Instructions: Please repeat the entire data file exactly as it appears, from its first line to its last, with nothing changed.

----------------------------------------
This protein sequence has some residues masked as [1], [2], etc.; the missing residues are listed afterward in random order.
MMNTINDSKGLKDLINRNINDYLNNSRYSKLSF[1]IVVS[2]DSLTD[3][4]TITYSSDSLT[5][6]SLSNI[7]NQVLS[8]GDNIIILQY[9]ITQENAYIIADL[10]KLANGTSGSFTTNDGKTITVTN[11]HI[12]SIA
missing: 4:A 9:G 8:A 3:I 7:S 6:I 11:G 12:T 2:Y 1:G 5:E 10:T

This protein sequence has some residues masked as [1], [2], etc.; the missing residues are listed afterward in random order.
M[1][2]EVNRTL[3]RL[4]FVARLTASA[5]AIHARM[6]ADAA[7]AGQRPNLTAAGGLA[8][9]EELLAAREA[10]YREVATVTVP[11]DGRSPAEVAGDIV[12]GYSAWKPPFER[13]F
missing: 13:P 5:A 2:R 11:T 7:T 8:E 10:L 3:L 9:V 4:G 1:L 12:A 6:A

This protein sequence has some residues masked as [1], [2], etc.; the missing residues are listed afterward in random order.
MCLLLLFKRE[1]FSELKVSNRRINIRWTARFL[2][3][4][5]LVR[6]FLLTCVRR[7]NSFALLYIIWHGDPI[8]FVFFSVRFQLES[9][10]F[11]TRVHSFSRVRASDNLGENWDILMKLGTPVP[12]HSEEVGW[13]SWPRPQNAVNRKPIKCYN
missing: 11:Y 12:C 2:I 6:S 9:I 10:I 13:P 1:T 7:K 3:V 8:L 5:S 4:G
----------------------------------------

This protein sequence has some residues masked as [1], [2], etc.; the missing residues are listed afterward in random order.
MMNTINDSKGLKDLINRNINDYLNNSRYSKLSF[1]IVVS[2]DSLTD[3][4]TITYSSDSLT[5][6]SLSNI[7]NQVLS[8]GDNIIILQY[9]ITQENAYIIADL[10]KLANGTSGSFTTNDGKTITVTN[11]HI[12]SIA
missing: 4:A 9:G 8:A 3:I 7:S 6:I 11:G 12:T 2:Y 1:G 5:E 10:T

This protein sequence has some residues masked as [1], [2], etc.; the missing residues are listed afterward in random order.
M[1][2]EVNRTL[3]RL[4]FVARLTASA[5]AIHARM[6]ADAA[7]AGQRPNLTAAGGLA[8][9]EELLAAREA[10]YREVATVTVP[11]DGRSPAEVAGDIV[12]GYSAWKPPFER[13]F
missing: 13:P 5:A 2:R 11:T 7:T 8:E 10:L 3:L 9:V 4:G 1:L 12:A 6:A

This protein sequence has some residues masked as [1], [2], etc.; the missing residues are listed afterward in random order.
MCLLLLFKRE[1]FSELKVSNRRINIRWTARFL[2][3][4][5]LVR[6]FLLTCVRR[7]NSFALLYIIWHGDPI[8]FVFFSVRFQLES[9][10]F[11]TRVHSFSRVRASDNLGENWDILMKLGTPVP[12]HSEEVGW[13]SWPRPQNAVNRKPIKCYN
missing: 11:Y 12:C 2:I 6:S 9:I 10:I 13:P 1:T 7:K 3:V 8:L 5:S 4:G